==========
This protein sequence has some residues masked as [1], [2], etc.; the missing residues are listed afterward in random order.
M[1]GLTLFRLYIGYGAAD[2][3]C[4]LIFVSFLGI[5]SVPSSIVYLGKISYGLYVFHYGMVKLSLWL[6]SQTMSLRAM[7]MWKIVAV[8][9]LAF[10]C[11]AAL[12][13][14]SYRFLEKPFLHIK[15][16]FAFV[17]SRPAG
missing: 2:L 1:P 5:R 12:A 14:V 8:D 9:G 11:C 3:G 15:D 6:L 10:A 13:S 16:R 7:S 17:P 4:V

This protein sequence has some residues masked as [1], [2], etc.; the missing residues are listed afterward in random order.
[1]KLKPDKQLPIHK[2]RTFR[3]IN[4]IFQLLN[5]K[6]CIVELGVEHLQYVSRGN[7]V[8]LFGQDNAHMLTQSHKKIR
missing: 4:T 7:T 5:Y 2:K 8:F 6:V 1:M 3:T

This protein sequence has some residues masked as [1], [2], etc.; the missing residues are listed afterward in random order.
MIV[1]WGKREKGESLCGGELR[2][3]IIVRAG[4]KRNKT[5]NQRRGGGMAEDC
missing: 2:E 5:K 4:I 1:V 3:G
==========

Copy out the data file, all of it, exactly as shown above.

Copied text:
This protein sequence has some residues masked as [1], [2], etc.; the missing residues are listed afterward in random order.
M[1]GLTLFRLYIGYGAAD[2][3]C[4]LIFVSFLGI[5]SVPSSIVYLGKISYGLYVFHYGMVKLSLWL[6]SQTMSLRAM[7]MWKIVAV[8][9]LAF[10]C[11]AAL[12][13][14]SYRFLEKPFLHIK[15][16]FAFV[17]SRPAG
missing: 2:L 1:P 5:R 12:A 14:V 8:D 9:G 11:C 3:G 15:D 6:L 10:A 13:S 16:R 7:S 17:P 4:V

This protein sequence has some residues masked as [1], [2], etc.; the missing residues are listed afterward in random order.
[1]KLKPDKQLPIHK[2]RTFR[3]IN[4]IFQLLN[5]K[6]CIVELGVEHLQYVSRGN[7]V[8]LFGQDNAHMLTQSHKKIR
missing: 4:T 7:T 5:Y 2:K 8:F 6:V 1:M 3:T

This protein sequence has some residues masked as [1], [2], etc.; the missing residues are listed afterward in random order.
MIV[1]WGKREKGESLCGGELR[2][3]IIVRAG[4]KRNKT[5]NQRRGGGMAEDC
missing: 2:E 5:K 4:I 1:V 3:G